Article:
Valentine’s Day, known as the day of hearts, the day of love, the day to celebrate relationships.

It’s a day that traditionally, allows us to pause and consider our romantic relationships. However, it also provides us a reminder to check in on all our social connections and the strong link they have to our happiness (Diener & Seligman, 2002). The various different relationships in our lives matter, and they have a profound effect on our Health and Wellbeing.

In recognition of Valentines Day, this week Senior School girls were invited to write anonymous messages of care and kindness to others to highlight the importance of relationships in our lives.


How do relationships impact our mental health?

Healthy relationships are a core element to ensure good mental health, and has benefits to each of us emotionally, socially and even biologically. When we connect with others we experience a range of positive emotions such as joy, happiness, pleasure, connectedness and purpose. Relationships impact on longevity influencing our long-term health in ways every bit as powerful as adequate sleep, a good diet and not smoking (Harvard Medical School, 2010).

Satisfying social connections also allow us to cope more effectively with stress and supports our immune system, helping us fight off infections more effectively (Breines, 2014). At a hormone level, experiencing close social interactions secretes oxytocin which supports your brain’s serotonin (the ‘feel good’ hormone) decreasing those feelings of anxiety, stress and depressive symptoms.


Have you checked in this week?

Across this week, it is a timely reminder for us all, to check in on those relationships we have in our lives; professional networks, online contacts, close friends, family and significant others that we may have neglected, or those that need nurturing.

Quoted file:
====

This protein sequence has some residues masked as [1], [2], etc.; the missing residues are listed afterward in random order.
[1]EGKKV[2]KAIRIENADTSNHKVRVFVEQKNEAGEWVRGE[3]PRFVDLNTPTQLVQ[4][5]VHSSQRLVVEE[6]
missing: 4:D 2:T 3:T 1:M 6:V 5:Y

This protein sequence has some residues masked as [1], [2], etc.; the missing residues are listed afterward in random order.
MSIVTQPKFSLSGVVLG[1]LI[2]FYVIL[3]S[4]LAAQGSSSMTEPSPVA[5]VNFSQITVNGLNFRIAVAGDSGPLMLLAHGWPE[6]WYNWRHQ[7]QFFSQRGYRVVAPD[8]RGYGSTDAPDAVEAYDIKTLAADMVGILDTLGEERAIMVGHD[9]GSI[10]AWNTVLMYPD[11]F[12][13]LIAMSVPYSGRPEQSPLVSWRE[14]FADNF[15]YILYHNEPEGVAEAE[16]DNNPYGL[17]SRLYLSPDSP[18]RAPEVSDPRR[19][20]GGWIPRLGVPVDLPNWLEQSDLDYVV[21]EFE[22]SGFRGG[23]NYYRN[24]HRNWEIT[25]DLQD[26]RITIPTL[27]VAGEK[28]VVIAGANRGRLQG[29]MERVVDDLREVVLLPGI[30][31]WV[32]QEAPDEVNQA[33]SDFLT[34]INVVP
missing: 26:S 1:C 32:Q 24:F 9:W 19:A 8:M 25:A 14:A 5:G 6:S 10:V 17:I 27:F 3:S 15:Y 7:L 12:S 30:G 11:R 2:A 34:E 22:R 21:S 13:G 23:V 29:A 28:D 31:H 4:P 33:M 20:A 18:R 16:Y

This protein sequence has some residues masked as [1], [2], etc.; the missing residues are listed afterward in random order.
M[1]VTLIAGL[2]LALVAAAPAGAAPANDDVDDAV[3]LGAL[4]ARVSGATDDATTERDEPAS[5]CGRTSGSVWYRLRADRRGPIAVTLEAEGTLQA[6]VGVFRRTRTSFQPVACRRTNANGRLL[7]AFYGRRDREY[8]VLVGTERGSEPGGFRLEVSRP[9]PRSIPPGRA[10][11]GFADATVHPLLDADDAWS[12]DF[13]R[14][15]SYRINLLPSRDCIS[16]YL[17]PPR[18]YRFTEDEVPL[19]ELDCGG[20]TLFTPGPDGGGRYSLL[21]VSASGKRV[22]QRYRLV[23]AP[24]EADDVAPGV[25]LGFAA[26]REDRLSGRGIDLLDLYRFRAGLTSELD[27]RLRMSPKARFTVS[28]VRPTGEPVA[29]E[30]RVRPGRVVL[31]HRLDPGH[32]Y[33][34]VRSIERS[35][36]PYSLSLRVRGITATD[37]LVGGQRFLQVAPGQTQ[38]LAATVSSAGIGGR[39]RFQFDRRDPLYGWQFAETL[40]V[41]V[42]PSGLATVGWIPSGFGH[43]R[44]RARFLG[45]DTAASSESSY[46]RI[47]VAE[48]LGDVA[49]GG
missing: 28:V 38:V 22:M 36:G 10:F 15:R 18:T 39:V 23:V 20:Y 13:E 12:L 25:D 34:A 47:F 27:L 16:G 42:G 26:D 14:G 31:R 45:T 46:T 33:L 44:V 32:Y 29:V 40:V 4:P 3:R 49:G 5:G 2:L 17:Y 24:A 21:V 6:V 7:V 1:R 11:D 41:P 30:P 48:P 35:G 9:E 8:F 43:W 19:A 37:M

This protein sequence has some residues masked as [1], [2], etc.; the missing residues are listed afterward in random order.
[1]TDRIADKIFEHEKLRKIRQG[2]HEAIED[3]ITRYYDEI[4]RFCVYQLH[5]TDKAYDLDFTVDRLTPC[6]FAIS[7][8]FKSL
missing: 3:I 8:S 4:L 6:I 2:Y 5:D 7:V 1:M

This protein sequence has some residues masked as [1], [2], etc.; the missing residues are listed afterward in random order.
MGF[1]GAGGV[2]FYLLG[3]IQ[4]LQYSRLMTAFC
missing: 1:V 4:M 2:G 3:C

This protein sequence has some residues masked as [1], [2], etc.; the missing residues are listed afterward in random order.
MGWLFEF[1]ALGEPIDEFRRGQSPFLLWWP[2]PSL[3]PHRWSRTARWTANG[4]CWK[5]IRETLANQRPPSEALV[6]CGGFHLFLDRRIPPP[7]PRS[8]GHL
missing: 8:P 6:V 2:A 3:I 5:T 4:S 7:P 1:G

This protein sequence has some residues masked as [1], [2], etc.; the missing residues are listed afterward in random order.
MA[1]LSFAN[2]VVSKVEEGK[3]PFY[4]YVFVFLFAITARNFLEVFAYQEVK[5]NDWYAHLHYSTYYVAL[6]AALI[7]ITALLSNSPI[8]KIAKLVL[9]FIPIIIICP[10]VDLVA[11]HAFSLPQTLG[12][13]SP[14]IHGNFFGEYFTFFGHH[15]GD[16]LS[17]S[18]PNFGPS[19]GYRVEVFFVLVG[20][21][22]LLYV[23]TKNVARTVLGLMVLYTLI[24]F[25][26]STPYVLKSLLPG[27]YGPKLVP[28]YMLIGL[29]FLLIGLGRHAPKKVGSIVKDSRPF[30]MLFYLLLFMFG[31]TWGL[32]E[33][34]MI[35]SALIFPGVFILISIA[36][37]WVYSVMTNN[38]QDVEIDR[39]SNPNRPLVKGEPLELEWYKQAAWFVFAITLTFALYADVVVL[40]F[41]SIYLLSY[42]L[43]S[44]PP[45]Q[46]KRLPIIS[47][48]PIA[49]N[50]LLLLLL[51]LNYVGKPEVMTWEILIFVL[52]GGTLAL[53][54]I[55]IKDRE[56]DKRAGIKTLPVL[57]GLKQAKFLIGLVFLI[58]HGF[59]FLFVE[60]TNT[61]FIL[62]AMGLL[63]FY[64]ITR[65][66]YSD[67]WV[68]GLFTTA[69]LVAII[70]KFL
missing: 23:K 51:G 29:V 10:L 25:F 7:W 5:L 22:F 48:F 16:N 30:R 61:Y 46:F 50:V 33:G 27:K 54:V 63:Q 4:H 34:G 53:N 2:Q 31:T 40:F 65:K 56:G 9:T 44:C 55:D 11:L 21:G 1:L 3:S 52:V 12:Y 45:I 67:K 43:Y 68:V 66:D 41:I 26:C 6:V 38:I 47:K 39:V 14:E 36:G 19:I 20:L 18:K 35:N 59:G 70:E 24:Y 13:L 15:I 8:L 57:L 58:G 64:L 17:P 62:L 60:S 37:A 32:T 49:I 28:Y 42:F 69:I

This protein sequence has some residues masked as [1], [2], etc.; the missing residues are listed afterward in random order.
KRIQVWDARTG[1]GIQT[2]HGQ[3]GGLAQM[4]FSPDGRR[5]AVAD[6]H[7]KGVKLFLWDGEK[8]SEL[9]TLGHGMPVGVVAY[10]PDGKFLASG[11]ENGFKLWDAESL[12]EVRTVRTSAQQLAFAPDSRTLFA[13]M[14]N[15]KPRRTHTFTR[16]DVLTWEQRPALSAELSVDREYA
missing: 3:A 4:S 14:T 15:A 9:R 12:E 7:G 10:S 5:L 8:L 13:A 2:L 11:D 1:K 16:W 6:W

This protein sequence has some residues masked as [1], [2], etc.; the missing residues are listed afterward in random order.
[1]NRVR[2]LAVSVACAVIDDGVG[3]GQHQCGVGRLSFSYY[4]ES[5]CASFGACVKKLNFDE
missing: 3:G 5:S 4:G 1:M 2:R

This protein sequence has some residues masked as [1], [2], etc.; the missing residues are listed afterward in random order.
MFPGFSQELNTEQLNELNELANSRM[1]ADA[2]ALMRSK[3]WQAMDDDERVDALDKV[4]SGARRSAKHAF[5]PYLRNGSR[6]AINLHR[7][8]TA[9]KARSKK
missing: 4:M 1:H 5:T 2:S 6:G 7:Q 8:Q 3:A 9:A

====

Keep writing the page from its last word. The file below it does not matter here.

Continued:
Sometimes those close connections don’t get the attention they deserve. They take a backseat in our lives because we are time poor or the ‘to do list’ is too long and gets in the way of us being in the moment. These are the social connections that nurture our souls and play an essential role in our happiness (Demir, Simesk & Procsal, 2012), they deserve our full attention and to be maintained, anything less and it can have an effect on our happiness.


Here are some ways to get physiological benefits from our relationships:

  1. Conversation – reach out to reconnect with an old friend.
  2. Give or receive a hug.
  3. Be around other people – get out and about.
  4. Do something kind for a friend.
  5. Cheer for your favourite sports team – engage with others in a common cause.
  6. Cuddle or pat your pet.



Diener, E., & Seligman, M., (2002). Very happy people. American psychological society, 13 (1), 81 – 84.

Breines, J., (2014). Are some social ties better than others?. Greater Good, The Science of a Meaningful Life

Demir, M., Simsek, O. F., & Procsal, A. D., (2012). I am so happy ‘cause my brest friend makes me feel unique: friendship, personal sense of uniqueness and happiness. Journal of Happiness Studies, 14, 1201 – 1224.

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